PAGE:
Reilly’s Dry Land Clare Valley Sangiovese 2013
($29; 14.5%; screw cap)
Dry and dusty as a hot summer’s day, with old horse tack swinging in the breeze … here’s a Sangio set to make Chianti jealous in the way it’s unswervingly focused and determined to be Clare. Or Watervale, to be more precise.
The palate follows that aromatic line straight and true. It’s lean and puckery and pointed straight at that bistro/brasserie table with the big glasses. It makes me hungry as much as talkative. Don’t talk with your mouth full, Philip.
Any sort of rustic antipasto or tapas will swing with this fine, austere, deliciously appetising intensity. Ping!
Reilly’s Dry Land Clare Valley Cabernet Sauvignon 2015
($38; 14.4% alcohol; screw cap)
Similar in its lean visage and thousand-yard stare, this is classic Clare Cabernet wearing a stylish French oak couture.
Something about that region – I suspect it’s the very low humidity during ripening – grows fruit with less of the fleshy primary berry character you find in, say, typical McLaren Vale. At its very best, Clare seems to produce more savoury olivine flavour: it’s more like pickled kalamata juice than blackberry or raspberry.
Here’s your example. It grew in the eucalypt country at Leasingham. Oh sure, there are sweet red fruits glowering in here, and the musky confectioner’s sugar, violets and faint lavender like other grand Cabernets waft about. But it’s lean and athletic, and while it’s taking its time to start, it’ll soon swing into that long-distance rhythm and run an easy decade.
Right now, it’s another guaranteed appetiser: bring on the dribbling pink cutlets! Spinach with pine nuts. Potato and pumpkin mash with raw diced Spanish onion stirred in with the butter. Parsnips with properly caramelised tails.
Or, dammit, a towering chevalburger with frittes.
Reilly’s RCV Clare Valley Shiraz Pressings 2012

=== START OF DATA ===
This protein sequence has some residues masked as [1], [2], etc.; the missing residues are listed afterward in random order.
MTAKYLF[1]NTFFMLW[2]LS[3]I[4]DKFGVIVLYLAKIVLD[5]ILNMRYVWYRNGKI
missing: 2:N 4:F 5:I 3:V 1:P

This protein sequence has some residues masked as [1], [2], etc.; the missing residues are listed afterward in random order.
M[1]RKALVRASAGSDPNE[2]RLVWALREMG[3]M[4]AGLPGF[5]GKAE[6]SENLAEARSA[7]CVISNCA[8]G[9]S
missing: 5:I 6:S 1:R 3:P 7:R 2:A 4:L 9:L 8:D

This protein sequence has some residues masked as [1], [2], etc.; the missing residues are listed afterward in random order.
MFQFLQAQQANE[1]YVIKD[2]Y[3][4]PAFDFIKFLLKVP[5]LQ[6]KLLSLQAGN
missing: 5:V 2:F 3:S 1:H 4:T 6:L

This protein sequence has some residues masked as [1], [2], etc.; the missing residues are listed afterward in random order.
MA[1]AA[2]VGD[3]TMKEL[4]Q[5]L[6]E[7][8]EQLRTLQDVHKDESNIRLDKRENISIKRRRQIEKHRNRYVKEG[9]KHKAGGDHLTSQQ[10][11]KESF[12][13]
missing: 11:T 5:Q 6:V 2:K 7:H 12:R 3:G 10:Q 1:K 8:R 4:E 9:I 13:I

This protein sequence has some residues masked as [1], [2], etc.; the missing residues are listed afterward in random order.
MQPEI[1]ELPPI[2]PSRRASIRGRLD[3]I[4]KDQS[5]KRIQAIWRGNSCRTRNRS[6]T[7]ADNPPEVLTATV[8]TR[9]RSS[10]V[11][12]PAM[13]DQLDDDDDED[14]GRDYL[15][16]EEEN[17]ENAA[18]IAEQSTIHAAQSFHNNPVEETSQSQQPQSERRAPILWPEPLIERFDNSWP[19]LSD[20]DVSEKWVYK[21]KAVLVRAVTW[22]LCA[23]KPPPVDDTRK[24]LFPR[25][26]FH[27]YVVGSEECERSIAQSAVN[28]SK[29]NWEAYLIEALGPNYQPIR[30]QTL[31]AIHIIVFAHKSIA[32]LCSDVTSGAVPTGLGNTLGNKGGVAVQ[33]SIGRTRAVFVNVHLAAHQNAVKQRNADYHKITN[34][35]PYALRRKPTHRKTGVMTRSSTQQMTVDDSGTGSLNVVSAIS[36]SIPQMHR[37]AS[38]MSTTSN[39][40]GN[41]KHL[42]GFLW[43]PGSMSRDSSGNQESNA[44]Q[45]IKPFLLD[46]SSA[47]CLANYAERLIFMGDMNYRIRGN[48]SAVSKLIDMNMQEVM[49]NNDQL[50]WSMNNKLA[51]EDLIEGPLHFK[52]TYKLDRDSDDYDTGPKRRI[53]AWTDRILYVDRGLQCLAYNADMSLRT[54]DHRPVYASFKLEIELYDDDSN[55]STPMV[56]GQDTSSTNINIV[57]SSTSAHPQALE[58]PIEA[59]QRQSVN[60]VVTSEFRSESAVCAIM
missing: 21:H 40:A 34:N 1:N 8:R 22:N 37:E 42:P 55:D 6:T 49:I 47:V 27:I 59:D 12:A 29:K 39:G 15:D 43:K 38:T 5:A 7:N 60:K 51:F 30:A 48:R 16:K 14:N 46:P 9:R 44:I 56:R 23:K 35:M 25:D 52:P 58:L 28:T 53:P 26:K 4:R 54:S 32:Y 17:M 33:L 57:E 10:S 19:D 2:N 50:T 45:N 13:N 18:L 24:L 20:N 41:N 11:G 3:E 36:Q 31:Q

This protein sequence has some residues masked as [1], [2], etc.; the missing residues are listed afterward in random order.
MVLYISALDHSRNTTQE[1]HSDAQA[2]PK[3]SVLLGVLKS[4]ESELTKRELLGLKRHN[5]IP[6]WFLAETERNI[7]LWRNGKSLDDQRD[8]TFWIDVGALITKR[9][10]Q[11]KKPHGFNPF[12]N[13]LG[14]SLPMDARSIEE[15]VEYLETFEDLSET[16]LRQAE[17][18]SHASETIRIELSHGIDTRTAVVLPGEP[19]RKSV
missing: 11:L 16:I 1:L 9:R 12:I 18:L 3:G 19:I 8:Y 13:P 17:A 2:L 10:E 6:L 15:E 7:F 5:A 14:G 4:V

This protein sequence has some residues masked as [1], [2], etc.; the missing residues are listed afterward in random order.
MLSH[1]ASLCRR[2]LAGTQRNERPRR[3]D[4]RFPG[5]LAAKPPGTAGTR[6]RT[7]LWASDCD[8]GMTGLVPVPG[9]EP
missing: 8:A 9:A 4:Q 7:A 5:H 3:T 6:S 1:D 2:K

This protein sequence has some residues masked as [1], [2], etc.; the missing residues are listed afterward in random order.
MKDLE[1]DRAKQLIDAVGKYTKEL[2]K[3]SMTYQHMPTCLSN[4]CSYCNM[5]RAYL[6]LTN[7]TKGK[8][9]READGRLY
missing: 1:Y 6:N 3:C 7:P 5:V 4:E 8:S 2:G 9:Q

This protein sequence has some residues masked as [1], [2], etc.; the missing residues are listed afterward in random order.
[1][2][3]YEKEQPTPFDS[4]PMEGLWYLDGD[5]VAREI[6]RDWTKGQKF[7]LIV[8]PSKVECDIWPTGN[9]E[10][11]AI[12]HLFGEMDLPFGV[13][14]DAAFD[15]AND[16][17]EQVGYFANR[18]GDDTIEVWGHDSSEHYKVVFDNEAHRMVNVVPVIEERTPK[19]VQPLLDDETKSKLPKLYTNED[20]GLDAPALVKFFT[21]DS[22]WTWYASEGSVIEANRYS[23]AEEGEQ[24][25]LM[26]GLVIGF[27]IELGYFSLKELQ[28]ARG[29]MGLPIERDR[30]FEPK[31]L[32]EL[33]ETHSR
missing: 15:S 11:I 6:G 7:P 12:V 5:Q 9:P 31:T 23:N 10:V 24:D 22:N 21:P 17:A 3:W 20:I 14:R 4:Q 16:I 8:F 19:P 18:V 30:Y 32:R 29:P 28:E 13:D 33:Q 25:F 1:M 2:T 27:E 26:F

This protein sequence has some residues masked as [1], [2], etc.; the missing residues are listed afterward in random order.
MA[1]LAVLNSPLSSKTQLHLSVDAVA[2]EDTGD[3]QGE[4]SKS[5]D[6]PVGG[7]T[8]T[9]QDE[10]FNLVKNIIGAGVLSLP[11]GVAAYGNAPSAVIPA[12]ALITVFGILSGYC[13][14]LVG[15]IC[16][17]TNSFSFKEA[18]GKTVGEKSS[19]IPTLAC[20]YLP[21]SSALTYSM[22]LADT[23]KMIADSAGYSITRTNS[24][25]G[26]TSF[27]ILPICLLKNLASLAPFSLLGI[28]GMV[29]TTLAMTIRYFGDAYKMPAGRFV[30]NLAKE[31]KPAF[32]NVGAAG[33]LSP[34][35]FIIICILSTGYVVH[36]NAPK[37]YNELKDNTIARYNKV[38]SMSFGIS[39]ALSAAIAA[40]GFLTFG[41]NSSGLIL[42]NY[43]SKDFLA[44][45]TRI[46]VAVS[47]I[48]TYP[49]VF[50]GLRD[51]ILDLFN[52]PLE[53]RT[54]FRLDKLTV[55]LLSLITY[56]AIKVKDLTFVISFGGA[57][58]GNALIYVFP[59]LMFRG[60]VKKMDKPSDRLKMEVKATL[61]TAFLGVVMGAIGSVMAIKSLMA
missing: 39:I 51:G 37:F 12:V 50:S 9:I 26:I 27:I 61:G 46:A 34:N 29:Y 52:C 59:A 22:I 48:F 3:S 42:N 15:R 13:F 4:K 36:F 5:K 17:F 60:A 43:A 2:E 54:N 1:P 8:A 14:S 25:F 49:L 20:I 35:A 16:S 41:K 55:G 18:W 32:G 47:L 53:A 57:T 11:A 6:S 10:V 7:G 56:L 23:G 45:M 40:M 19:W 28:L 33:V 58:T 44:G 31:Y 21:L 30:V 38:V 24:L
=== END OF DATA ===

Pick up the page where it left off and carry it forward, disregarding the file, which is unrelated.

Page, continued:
($65; 17% alcohol; screw cap)
Brrrr. Dry-grown 91-year-old Shiraz from the Stolen Block at Watervale. 100% pressings. 23 months in new French oak. Seventeen alcohols!
It doesn’t smell like 17 alcohols. It sure smells strong and aloof in its authority, but all that many?
Nevertheless, honesty is unavoidable with a big mutha like this. You might well ingest it innocently and eagerly, but it won’t take you long to realise what just went in there.
With all that posh livery on the blacksmithed essence of old Clare, we get this sweet royalty: in some ways a solid ingot of calmly reserved power, in others a felicitously-dressed scoundrel spilling ethanol all down its shirt.
It does have some pretty minty edges in its intro, and then the spirit of great French trees that would have built a brutal navy moves into the field of sensory vision and you know you might just as well take your bottle to the hold, lie down on the sacks, and wait till the cannons go quiet. Suck your thumb.
Ensure you keep half the bottle for the captain. It’ll help you avoid the deserter’s lashing.
Otherwise, have it with slow-roast side of walrus. Or seriously, spooned stilton like Max used to have when the Granges got big.
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